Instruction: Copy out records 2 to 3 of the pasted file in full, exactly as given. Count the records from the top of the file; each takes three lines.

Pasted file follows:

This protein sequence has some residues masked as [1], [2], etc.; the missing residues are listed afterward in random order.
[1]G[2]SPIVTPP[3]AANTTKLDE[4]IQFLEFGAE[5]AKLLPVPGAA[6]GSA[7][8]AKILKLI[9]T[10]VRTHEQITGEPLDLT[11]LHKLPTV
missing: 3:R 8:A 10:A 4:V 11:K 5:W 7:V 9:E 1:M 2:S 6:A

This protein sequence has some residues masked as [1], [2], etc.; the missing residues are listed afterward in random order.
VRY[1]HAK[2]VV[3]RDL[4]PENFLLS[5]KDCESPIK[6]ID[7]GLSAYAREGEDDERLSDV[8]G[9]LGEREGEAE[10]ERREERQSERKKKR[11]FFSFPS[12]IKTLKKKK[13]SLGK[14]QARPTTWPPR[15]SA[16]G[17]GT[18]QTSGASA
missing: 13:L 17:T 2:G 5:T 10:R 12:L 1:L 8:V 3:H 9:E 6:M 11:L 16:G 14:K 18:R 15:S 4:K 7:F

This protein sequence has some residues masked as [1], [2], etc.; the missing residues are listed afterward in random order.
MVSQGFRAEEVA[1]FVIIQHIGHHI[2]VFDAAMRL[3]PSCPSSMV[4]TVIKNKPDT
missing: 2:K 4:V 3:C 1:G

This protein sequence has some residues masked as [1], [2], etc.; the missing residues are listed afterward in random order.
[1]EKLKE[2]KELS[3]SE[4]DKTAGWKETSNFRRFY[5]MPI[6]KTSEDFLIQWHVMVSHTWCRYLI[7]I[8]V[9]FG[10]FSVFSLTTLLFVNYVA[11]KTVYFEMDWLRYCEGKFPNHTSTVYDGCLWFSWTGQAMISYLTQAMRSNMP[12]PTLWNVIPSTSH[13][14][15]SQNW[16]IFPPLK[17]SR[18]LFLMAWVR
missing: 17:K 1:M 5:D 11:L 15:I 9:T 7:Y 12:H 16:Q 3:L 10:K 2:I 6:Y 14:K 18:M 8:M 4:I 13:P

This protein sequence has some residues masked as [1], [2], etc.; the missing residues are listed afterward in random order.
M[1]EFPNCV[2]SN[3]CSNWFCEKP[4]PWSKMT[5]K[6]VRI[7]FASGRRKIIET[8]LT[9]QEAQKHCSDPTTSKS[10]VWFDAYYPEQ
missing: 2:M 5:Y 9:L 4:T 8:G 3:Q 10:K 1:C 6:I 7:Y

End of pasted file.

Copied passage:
This protein sequence has some residues masked as [1], [2], etc.; the missing residues are listed afterward in random order.
VRY[1]HAK[2]VV[3]RDL[4]PENFLLS[5]KDCESPIK[6]ID[7]GLSAYAREGEDDERLSDV[8]G[9]LGEREGEAE[10]ERREERQSERKKKR[11]FFSFPS[12]IKTLKKKK[13]SLGK[14]QARPTTWPPR[15]SA[16]G[17]GT[18]QTSGASA
missing: 13:L 17:T 2:G 5:T 10:R 12:L 1:L 8:V 3:H 9:E 6:M 11:L 16:G 14:K 18:R 15:S 4:K 7:F

This protein sequence has some residues masked as [1], [2], etc.; the missing residues are listed afterward in random order.
MVSQGFRAEEVA[1]FVIIQHIGHHI[2]VFDAAMRL[3]PSCPSSMV[4]TVIKNKPDT
missing: 2:K 4:V 3:C 1:G